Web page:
opposition but are in need of one another to exist and the two meet in the
field of the middle order.  The Vocal is where a self acts in relation to (and
often in competition with, dialectically with) other and otherness.  The Choral
is the absence of an individuated self (one might think of this as the many as
opposed to the one). While there is a certain amount of metaphysics here, we
can see the real world effect of it in Tarn?s actively bringing discrete
culture, language, mythologies, poetries and so forth in conversation together.
 Rather than simply eliding differences art bears out the Silence where these
two modes/ways of being co-exist.  In all the work of poetry (or art) is to
create the conditions of this encounter?which makes art also an ethical act. 
The poem itself then bears out a microchoreography that the poet negotiates in
terms of the materials of consciousness, language, experience.  Tarn himself
doesn?t worry about ?teaching? the reader how to read the work, but in
terms of that microchoreography enacts a the vying with materials that another
reader would have to go through as well.

Tarns stressed that the thinking (his poetics) is finally not theoretical but is
an attempt to articulate the experiential world.  The session was one of the
most intense that we?ve had and was provocative, generative, and collegial on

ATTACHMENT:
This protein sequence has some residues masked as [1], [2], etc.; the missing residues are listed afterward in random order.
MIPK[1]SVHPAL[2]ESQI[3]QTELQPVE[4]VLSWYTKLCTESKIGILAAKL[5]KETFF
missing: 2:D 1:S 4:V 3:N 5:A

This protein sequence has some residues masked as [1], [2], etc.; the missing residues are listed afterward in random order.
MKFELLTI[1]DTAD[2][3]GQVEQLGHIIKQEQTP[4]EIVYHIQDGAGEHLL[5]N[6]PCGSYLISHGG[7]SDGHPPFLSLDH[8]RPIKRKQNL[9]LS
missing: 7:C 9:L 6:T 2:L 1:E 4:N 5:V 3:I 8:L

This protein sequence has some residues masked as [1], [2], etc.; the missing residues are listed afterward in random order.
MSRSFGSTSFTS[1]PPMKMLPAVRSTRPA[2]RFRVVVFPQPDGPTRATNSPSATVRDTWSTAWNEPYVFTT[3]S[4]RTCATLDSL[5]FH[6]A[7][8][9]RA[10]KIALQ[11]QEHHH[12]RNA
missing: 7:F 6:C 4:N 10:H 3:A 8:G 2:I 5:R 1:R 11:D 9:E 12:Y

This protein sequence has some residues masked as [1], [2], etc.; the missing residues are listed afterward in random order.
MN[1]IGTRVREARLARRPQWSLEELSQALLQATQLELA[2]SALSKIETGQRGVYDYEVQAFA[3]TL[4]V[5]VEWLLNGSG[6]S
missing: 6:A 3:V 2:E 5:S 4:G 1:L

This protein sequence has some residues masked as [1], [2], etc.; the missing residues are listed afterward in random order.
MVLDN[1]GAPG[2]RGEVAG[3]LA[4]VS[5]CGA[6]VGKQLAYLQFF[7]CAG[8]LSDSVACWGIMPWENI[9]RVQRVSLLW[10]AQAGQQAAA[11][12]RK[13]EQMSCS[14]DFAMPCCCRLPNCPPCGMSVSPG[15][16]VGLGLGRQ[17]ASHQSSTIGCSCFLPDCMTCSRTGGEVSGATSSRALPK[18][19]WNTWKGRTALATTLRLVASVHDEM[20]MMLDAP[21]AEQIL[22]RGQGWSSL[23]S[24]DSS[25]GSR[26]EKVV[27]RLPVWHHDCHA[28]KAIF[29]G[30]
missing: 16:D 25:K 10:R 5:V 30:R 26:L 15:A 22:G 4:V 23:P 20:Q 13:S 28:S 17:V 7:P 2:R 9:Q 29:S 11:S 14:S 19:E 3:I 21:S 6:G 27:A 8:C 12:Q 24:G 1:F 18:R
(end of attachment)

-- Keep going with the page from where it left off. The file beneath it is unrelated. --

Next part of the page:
a range of levels and registers?which of course seemed decidedly apt.  Soon
Tarn?s reading from the day before at the Beinecke library will be available
online to members of the Yale community.

Just a reminder: we will not be meeting on March 30th as originally announced. 
Instead we will have an event on April 6th as the Working Group in Contemporary
Poetics is working in conjunction with the Yale Collection of American
Literature to present. On April 6th (at 3 PM) we are helping sponsor a
screening of film about Charles
Olson, one of the major figures of Black Mountain College, the New American
Poetry, and post-War poetics.

The film is entitled "Polis is This: Charles Olson and the
Persistence of Place," and the director, Henry Ferrini, will be in attendance.
Members should contact Nancy Kuhl (nancy.kuhl at yale.edu) if interested in meeting
with Ferrini after the screening.
More information about the film is available on line:
http://www.ferriniproductions.com/polis_is_this/index.html.This is more or less
an advanced screening and there will be some opportunity to give some feedback
on the film. The film includes biographical sketches, comments on the work,
selections from Olson?s oeuvre being by read by John Malkovich, and a sense
of Olson?s Gloucester, MA, context.

We did have a session regarding Olson and his poems and poetics about a year ago
and I'd recommend that people peruse the archives in order to refresh their
memories about our discussion.  The link is here:
I'll post also a link to the Olson author page at Buffalo's Electronic Poetry
Center: http://epc.buffalo.edu/authors/olson/
This will lead people to online recordings, articles, poems, and Olson's
archives at UConnecticut. Note we will meet in the Beinecke not our usual room
in the Whitney Humanities Center.  This screening is open to all, so do spread
the word.

Richard Deming, Co-Coordinator

The Working Group in Contemporary Poetry and Poetics meets every other Friday
at 3.00 PM in room 116 at the Whitney Humanities Center at Yale University to
discuss problems and issues of contemporary poetry within international
alternative and /or avant-garde traditions of lyric poetry. All are welcome to